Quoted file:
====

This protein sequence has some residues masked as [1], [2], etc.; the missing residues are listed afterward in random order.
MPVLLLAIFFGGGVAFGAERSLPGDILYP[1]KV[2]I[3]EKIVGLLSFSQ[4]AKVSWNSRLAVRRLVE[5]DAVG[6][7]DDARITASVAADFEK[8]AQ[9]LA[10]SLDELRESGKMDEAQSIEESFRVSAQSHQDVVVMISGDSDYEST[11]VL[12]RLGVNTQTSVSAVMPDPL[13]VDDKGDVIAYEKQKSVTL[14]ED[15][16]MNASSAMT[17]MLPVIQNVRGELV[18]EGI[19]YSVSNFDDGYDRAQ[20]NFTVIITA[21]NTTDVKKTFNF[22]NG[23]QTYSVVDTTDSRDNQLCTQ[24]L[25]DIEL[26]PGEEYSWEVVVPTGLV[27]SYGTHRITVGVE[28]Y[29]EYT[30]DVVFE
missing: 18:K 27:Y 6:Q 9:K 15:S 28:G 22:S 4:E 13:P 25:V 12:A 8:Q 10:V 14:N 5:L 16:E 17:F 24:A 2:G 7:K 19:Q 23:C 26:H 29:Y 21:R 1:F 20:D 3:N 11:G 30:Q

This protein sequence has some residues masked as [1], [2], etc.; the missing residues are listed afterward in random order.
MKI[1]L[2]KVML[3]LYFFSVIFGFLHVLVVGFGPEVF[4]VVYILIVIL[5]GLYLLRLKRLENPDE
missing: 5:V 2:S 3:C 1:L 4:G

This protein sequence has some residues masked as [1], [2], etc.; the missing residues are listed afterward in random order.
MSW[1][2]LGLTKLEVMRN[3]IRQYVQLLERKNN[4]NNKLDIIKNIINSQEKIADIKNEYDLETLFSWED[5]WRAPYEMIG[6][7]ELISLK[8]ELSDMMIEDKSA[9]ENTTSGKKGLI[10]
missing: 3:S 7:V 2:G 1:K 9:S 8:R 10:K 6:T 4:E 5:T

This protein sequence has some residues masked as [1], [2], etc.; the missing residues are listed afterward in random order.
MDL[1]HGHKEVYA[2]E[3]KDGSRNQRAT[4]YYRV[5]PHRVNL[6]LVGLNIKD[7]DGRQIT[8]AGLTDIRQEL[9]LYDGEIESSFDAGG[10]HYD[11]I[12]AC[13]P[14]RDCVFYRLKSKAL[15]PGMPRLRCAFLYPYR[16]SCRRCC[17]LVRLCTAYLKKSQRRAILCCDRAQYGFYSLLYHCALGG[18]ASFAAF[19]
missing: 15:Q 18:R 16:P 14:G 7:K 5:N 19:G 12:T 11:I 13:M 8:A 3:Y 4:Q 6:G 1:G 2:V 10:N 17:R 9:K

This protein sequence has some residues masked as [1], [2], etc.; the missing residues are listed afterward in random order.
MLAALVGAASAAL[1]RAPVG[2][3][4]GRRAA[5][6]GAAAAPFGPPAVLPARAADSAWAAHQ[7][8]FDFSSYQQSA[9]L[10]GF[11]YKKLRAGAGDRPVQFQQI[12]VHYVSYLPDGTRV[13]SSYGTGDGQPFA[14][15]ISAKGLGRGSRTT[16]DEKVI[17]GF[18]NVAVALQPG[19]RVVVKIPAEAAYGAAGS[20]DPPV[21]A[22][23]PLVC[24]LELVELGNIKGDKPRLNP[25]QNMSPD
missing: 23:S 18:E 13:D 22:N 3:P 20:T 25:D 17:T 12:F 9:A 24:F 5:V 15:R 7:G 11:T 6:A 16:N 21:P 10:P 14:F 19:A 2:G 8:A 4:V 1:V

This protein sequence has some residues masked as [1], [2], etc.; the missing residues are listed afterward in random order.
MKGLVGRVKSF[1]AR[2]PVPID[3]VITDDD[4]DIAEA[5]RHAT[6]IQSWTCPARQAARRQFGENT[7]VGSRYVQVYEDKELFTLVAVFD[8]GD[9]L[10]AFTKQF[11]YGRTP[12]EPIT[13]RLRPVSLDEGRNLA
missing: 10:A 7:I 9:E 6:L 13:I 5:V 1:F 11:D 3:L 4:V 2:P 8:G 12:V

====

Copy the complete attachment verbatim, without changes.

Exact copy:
This protein sequence has some residues masked as [1], [2], etc.; the missing residues are listed afterward in random order.
MPVLLLAIFFGGGVAFGAERSLPGDILYP[1]KV[2]I[3]EKIVGLLSFSQ[4]AKVSWNSRLAVRRLVE[5]DAVG[6][7]DDARITASVAADFEK[8]AQ[9]LA[10]SLDELRESGKMDEAQSIEESFRVSAQSHQDVVVMISGDSDYEST[11]VL[12]RLGVNTQTSVSAVMPDPL[13]VDDKGDVIAYEKQKSVTL[14]ED[15][16]MNASSAMT[17]MLPVIQNVRGELV[18]EGI[19]YSVSNFDDGYDRAQ[20]NFTVIITA[21]NTTDVKKTFNF[22]NG[23]QTYSVVDTTDSRDNQLCTQ[24]L[25]DIEL[26]PGEEYSWEVVVPTGLV[27]SYGTHRITVGVE[28]Y[29]EYT[30]DVVFE
missing: 18:K 27:Y 6:Q 9:K 15:S 28:G 22:S 4:E 13:P 25:V 12:A 8:Q 10:V 14:N 5:L 16:E 17:F 24:A 2:G 7:K 19:Q 23:C 26:H 29:Y 21:R 1:F 20:D 3:N 11:G 30:Q

This protein sequence has some residues masked as [1], [2], etc.; the missing residues are listed afterward in random order.
MKI[1]L[2]KVML[3]LYFFSVIFGFLHVLVVGFGPEVF[4]VVYILIVIL[5]GLYLLRLKRLENPDE
missing: 5:V 2:S 3:C 1:L 4:G

This protein sequence has some residues masked as [1], [2], etc.; the missing residues are listed afterward in random order.
MSW[1][2]LGLTKLEVMRN[3]IRQYVQLLERKNN[4]NNKLDIIKNIINSQEKIADIKNEYDLETLFSWED[5]WRAPYEMIG[6][7]ELISLK[8]ELSDMMIEDKSA[9]ENTTSGKKGLI[10]
missing: 3:S 7:V 2:G 1:K 9:S 8:R 10:K 6:T 4:E 5:T

This protein sequence has some residues masked as [1], [2], etc.; the missing residues are listed afterward in random order.
MDL[1]HGHKEVYA[2]E[3]KDGSRNQRAT[4]YYRV[5]PHRVNL[6]LVGLNIKD[7]DGRQIT[8]AGLTDIRQEL[9]LYDGEIESSFDAGG[10]HYD[11]I[12]AC[13]P[14]RDCVFYRLKSKAL[15]PGMPRLRCAFLYPYR[16]SCRRCC[17]LVRLCTAYLKKSQRRAILCCDRAQYGFYSLLYHCALGG[18]ASFAAF[19]
missing: 15:Q 18:R 16:P 14:G 7:K 5:N 19:G 12:T 11:I 13:M 8:A 3:Y 4:Q 6:G 1:G 2:V 10:N 17:R 9:K

This protein sequence has some residues masked as [1], [2], etc.; the missing residues are listed afterward in random order.
MLAALVGAASAAL[1]RAPVG[2][3][4]GRRAA[5][6]GAAAAPFGPPAVLPARAADSAWAAHQ[7][8]FDFSSYQQSA[9]L[10]GF[11]YKKLRAGAGDRPVQFQQI[12]VHYVSYLPDGTRV[13]SSYGTGDGQPFA[14][15]ISAKGLGRGSRTT[16]DEKVI[17]GF[18]NVAVALQPG[19]RVVVKIPAEAAYGAAGS[20]DPPV[21]A[22][23]PLVC[24]LELVELGNIKGDKPRLNP[25]QNMSPD
missing: 23:S 18:E 13:D 22:N 3:P 20:T 25:D 17:T 12:F 9:A 24:F 5:V 15:R 7:G 11:T 6:A 16:N 21:P 10:P 14:F 19:A 2:G 8:A 4:V 1:V

This protein sequence has some residues masked as [1], [2], etc.; the missing residues are listed afterward in random order.
MKGLVGRVKSF[1]AR[2]PVPID[3]VITDDD[4]DIAEA[5]RHAT[6]IQSWTCPARQAARRQFGENT[7]VGSRYVQVYEDKELFTLVAVFD[8]GD[9]L[10]AFTKQF[11]YGRTP[12]EPIT[13]RLRPVSLDEGRNLA
missing: 10:A 7:I 9:E 6:L 13:I 5:V 1:F 11:D 3:L 4:V 2:P 8:G 12:V